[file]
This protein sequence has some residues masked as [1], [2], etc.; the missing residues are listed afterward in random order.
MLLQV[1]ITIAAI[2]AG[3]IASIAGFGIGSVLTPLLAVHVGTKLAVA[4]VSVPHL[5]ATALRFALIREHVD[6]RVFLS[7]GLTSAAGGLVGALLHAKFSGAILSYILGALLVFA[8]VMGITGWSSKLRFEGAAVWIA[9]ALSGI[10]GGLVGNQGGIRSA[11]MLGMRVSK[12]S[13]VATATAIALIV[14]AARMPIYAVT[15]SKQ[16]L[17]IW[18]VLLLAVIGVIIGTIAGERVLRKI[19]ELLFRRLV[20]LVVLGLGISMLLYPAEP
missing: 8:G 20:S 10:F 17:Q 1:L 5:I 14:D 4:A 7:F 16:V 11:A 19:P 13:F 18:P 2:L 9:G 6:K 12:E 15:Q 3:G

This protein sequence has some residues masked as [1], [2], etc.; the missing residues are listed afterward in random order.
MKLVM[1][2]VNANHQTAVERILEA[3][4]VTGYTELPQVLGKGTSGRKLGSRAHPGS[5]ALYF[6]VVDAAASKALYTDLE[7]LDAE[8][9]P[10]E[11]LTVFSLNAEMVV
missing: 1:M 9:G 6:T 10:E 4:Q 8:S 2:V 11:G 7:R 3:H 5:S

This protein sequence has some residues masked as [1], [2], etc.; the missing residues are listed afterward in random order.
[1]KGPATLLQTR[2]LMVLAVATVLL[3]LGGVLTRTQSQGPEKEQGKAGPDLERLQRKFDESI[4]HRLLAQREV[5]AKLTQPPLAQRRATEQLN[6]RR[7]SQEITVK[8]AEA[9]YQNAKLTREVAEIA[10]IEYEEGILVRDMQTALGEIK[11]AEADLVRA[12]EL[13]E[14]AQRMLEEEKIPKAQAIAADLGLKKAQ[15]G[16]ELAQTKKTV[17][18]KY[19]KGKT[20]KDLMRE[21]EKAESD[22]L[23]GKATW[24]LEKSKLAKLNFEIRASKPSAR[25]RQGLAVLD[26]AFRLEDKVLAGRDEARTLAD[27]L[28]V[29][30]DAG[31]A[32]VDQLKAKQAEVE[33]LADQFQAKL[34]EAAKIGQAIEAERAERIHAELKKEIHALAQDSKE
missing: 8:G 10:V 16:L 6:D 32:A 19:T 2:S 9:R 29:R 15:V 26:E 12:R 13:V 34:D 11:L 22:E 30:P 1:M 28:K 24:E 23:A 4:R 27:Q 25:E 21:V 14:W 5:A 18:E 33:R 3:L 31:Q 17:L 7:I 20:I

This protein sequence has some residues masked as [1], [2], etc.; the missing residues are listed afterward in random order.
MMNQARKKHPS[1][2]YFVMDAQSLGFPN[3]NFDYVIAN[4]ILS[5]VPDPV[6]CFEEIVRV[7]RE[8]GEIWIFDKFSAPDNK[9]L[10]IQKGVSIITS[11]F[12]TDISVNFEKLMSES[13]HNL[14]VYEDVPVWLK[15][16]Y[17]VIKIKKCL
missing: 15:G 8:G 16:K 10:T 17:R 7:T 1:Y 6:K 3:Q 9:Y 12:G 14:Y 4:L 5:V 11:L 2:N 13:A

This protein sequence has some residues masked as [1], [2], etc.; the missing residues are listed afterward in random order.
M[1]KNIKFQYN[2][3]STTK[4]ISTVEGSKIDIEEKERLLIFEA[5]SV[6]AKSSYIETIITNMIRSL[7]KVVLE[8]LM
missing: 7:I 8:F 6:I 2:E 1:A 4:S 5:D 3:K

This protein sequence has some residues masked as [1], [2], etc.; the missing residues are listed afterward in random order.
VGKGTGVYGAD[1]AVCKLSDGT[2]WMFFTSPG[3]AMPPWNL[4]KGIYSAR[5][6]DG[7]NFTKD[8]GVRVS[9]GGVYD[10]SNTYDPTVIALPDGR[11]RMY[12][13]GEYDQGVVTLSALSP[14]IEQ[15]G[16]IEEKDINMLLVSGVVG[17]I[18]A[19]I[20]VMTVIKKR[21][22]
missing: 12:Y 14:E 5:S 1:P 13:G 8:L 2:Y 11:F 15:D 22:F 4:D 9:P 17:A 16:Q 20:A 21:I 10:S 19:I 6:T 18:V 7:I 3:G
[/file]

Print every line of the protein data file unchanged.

This protein sequence has some residues masked as [1], [2], etc.; the missing residues are listed afterward in random order.
MLLQV[1]ITIAAI[2]AG[3]IASIAGFGIGSVLTPLLAVHVGTKLAVA[4]VSVPHL[5]ATALRFALIREHVD[6]RVFLS[7]GLTSAAGGLVGALLHAKFSGAILSYILGALLVFA[8]VMGITGWSSKLRFEGAAVWIA[9]ALSGI[10]GGLVGNQGGIRSA[11]MLGMRVSK[12]S[13]VATATAIALIV[14]AARMPIYAVT[15]SKQ[16]L[17]IW[18]VLLLAVIGVIIGTIAGERVLRKI[19]ELLFRRLV[20]LVVLGLGISMLLYPAEP
missing: 8:G 20:S 10:F 17:Q 1:L 5:I 14:D 4:A 7:F 16:V 11:A 19:P 13:F 18:P 2:L 9:G 6:K 12:E 15:Q 3:G

This protein sequence has some residues masked as [1], [2], etc.; the missing residues are listed afterward in random order.
MKLVM[1][2]VNANHQTAVERILEA[3][4]VTGYTELPQVLGKGTSGRKLGSRAHPGS[5]ALYF[6]VVDAAASKALYTDLE[7]LDAE[8][9]P[10]E[11]LTVFSLNAEMVV
missing: 1:M 9:G 6:T 10:E 4:Q 8:S 2:V 11:G 7:R 3:H 5:S

This protein sequence has some residues masked as [1], [2], etc.; the missing residues are listed afterward in random order.
[1]KGPATLLQTR[2]LMVLAVATVLL[3]LGGVLTRTQSQGPEKEQGKAGPDLERLQRKFDESI[4]HRLLAQREV[5]AKLTQPPLAQRRATEQLN[6]RR[7]SQEITVK[8]AEA[9]YQNAKLTREVAEIA[10]IEYEEGILVRDMQTALGEIK[11]AEADLVRA[12]EL[13]E[14]AQRMLEEEKIPKAQAIAADLGLKKAQ[15]G[16]ELAQTKKTV[17][18]KY[19]KGKT[20]KDLMRE[21]EKAESD[22]L[23]GKATW[24]LEKSKLAKLNFEIRASKPSAR[25]RQGLAVLD[26]AFRLEDKVLAGRDEARTLAD[27]L[28]V[29][30]DAG[31]A[32]VDQLKAKQAEVE[33]LADQFQAKL[34]EAAKIGQAIEAERAERIHAELKKEIHALAQDSKE
missing: 8:G 10:V 16:L 6:D 32:A 19:T 2:S 9:R 29:R 15:V 26:E 12:R 13:V 34:D 11:L 22:E 30:P 1:M 28:K 24:E 23:A 4:R 27:Q 25:E 21:V 14:W 5:A 18:E 33:R 3:L 31:Q 17:L 7:I 20:I

This protein sequence has some residues masked as [1], [2], etc.; the missing residues are listed afterward in random order.
MMNQARKKHPS[1][2]YFVMDAQSLGFPN[3]NFDYVIAN[4]ILS[5]VPDPV[6]CFEEIVRV[7]RE[8]GEIWIFDKFSAPDNK[9]L[10]IQKGVSIITS[11]F[12]TDISVNFEKLMSES[13]HNL[14]VYEDVPVWLK[15][16]Y[17]VIKIKKCL
missing: 15:G 8:G 16:K 10:T 17:R 7:T 1:Y 6:K 3:Q 9:Y 12:G 14:Y 4:L 5:V 11:L 2:N 13:A

This protein sequence has some residues masked as [1], [2], etc.; the missing residues are listed afterward in random order.
M[1]KNIKFQYN[2][3]STTK[4]ISTVEGSKIDIEEKERLLIFEA[5]SV[6]AKSSYIETIITNMIRSL[7]KVVLE[8]LM
missing: 7:I 8:F 6:I 2:E 1:A 4:S 5:D 3:K

This protein sequence has some residues masked as [1], [2], etc.; the missing residues are listed afterward in random order.
VGKGTGVYGAD[1]AVCKLSDGT[2]WMFFTSPG[3]AMPPWNL[4]KGIYSAR[5][6]DG[7]NFTKD[8]GVRVS[9]GGVYD[10]SNTYDPTVIALPDGR[11]RMY[12][13]GEYDQGVVTLSALSP[14]IEQ[15]G[16]IEEKDINMLLVSGVVG[17]I[18]A[19]I[20]VMTVIKKR[21][22]
missing: 12:Y 14:E 5:S 1:P 13:G 8:L 2:Y 11:F 15:D 22:F 4:D 9:P 17:A 16:Q 20:A 21:I 10:S 19:I 6:T 18:V 7:I 3:G